125th Birthday: Tadeusz Reichstein

125th Birthday: Tadeusz Reichstein

Author: Catharina Goedecke (Photo: ETH Zürich, wikimedia commons, CC BY-SA 3.0)

Tadeusz Reichstein was born on July 20, 1897, into a Jewish family in Włocławek in today’s Poland, then part of the Russian Empire. He spent his childhood in Kyiv, Ukraine, Jena, Germany, and Basel, Switzerland, where the family moved when he was eight years old. He became a Swiss citizen in 1914.

Reichstein studied chemistry at the Swiss Federal Institute of Technology, (ETH) Zurich, Switzerland, where he received his diploma in 1920. He then worked on the volatile constituents of the flavor of roasted coffee, first as part of the work for his doctorate under the supervision of Hermann Staudinger, and later financed by a firm that produced malt coffee.

In 1929, Reichstein qualified as Lecturer at ETH Zurich. In 1931, he became Assistant to Leopold Ružička there. In 1934, he moved to the University of Basel, Switzerland, as Titular Professor. Reichstein became an Associate Professor there in 1937 and was named Professor of Pharmaceutical Chemistry in 1938. In 1946, he also became Professor of Organic Chemistry in Basel. He held both positions until his retirement in 1967. Tadeusz Reichstein died on August 1, 1996, in Basel.

In addition to the Nobel Prize in Physiology or Medicine in 1950 (see below) and many other honors, Reichstein received the Marcel Benoist Prize in 1948, the Cameron Prize from the University of Edinburgh in 1951, the Copley Medal from the Royal Society of London in 1968, and both the Medicus-Magnus Medal from the Medical Council of the Polish Academy and the Copernicus Gold Medal from the Polish Academy of Medical Sciences in 1994.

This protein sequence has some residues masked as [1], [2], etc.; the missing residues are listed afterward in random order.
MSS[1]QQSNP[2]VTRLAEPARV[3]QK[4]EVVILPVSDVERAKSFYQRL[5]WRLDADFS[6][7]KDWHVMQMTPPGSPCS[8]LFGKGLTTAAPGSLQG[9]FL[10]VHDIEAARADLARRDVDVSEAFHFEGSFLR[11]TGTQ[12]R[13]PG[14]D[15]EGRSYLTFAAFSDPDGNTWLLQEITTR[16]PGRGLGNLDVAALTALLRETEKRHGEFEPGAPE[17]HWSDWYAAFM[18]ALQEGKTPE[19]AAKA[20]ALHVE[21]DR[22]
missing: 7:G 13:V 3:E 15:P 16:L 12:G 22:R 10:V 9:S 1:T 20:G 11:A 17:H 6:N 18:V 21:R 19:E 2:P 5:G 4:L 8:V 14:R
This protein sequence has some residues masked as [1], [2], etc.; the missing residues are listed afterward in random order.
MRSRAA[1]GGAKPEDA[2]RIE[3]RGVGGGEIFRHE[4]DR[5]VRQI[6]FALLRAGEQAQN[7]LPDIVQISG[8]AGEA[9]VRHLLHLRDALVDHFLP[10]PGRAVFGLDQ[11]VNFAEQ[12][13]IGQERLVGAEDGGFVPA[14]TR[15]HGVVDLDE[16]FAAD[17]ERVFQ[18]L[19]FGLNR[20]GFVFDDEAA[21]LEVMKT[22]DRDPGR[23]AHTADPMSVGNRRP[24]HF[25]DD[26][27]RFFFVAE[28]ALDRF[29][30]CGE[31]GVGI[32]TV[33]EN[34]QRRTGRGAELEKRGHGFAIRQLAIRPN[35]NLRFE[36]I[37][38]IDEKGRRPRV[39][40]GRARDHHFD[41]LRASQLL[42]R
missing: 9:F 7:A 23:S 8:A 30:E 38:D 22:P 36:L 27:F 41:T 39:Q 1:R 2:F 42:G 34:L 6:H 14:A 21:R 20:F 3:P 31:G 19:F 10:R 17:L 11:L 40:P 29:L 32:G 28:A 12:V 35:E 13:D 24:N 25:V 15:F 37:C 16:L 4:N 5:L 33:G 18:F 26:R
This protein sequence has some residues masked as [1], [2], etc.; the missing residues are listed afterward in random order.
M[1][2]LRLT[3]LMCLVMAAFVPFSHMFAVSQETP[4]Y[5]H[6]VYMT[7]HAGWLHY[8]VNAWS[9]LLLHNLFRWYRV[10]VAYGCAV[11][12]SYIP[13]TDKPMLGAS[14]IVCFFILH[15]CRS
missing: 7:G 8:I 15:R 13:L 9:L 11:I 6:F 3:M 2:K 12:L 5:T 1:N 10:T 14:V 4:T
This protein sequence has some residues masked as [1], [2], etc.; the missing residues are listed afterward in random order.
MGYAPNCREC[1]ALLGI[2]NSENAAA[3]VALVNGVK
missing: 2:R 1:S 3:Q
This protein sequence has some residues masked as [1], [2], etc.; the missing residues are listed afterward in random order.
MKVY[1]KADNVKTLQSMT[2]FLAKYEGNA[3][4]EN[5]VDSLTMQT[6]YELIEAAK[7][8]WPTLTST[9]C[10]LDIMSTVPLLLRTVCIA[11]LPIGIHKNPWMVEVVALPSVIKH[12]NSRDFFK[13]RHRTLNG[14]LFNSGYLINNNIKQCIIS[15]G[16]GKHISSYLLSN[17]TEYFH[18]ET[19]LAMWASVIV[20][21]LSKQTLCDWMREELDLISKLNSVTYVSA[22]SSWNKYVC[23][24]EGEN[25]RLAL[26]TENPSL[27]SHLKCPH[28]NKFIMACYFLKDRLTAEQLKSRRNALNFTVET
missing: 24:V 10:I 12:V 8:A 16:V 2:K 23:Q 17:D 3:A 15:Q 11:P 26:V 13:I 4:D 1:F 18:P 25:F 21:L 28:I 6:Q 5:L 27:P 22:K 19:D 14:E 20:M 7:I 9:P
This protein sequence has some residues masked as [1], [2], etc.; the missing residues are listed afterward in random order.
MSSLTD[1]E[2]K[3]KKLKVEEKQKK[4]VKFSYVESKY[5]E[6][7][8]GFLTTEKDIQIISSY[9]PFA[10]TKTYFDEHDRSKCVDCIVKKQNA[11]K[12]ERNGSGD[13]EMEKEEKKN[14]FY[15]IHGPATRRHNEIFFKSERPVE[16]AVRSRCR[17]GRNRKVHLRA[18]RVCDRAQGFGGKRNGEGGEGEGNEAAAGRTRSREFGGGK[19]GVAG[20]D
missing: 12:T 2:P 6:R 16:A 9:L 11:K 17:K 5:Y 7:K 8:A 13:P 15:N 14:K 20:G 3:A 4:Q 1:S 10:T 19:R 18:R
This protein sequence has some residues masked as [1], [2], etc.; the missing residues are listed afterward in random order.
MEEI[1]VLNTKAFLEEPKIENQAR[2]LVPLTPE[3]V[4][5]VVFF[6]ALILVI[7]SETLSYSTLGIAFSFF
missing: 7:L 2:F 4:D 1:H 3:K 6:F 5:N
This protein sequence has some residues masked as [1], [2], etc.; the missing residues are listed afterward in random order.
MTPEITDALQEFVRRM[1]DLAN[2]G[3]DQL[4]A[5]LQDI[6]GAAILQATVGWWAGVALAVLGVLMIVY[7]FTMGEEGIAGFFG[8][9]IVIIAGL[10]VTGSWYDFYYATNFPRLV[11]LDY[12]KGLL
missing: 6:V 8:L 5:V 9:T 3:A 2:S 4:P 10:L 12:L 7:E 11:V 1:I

Research

In 1933, Reichstein and his colleagues developed a synthesis for vitamin C or ascorbic acid (pictured on the right) [1], called the Reichstein process. The process starts from D-glucose, which is converted to D-sorbitol by hydrogenation, followed by fermentation to give L-sorbose and a protection of hydroxyl groups as acetals. An oxidation then gives 2-keto-L-gulonic acid, which undergoes a ring-closing reaction to obtain vitamin C. Some modern industrial methods for the production of vitamin C are still based on a modified Reichstein process.

Reichstein also worked on hormones, leading him to the isolation of cortisone, a steroid hormone (pictured on the right) [2]. Cortisone is an inactive compound or prodrug that is converted to the active form, cortisol, by the enzyme 11β-hydroxysteroid dehydrogenase type 1. In medications, cortisol is known as hydrocortisone. and can be used to treat, e.g., rheumatoid arthritis and asthma.

For this work, Reichstein was awarded the Nobel Prize in Physiology or Medicine in 1950 together with Edward Calvin Kendall and Philip Showalter Hench “for their discoveries relating to the hormones of the adrenal cortex, their structure and biological effects.”

 

Tadeusz Reichstein is the answer to Guess the Chemist (127).

 

References

[1] T. Reichstein, A. Grüssner, Eine ergiebige Synthese der l-Ascorbinsäure (C-Vitamin), Helv. Chim. Acta 1934, 17, 311–328. https://doi.org/10.1002/hlca.19340170136

[2] T. Reichstein, Chemistry of the adrenal cortex hormones, Nobel Lecture, December 11, 1950.

 

Sources

Tadeus Reichstein: Biographical, Nobel Lectures, Physiology or Medicine 1942-1962, Elsevier Publishing Company, Amsterdam, 1964.

• M. Rothschild, Tadeus Reichstein: 20 July 1897 – 1 August 1996, Biogr. Mem. Fellows R. Soc. 1999, 45, 449–467. https://doi.org/10.1098/rsbm.1999.0030

• A. Wincewicz et al., Tadeus Reichstein, co-winner of the Nobel Prize for Physiology or Medicine: On the occasion of the 110th anniversary of his birth in Poland, Hormones 2007, 6, 341–343.

 

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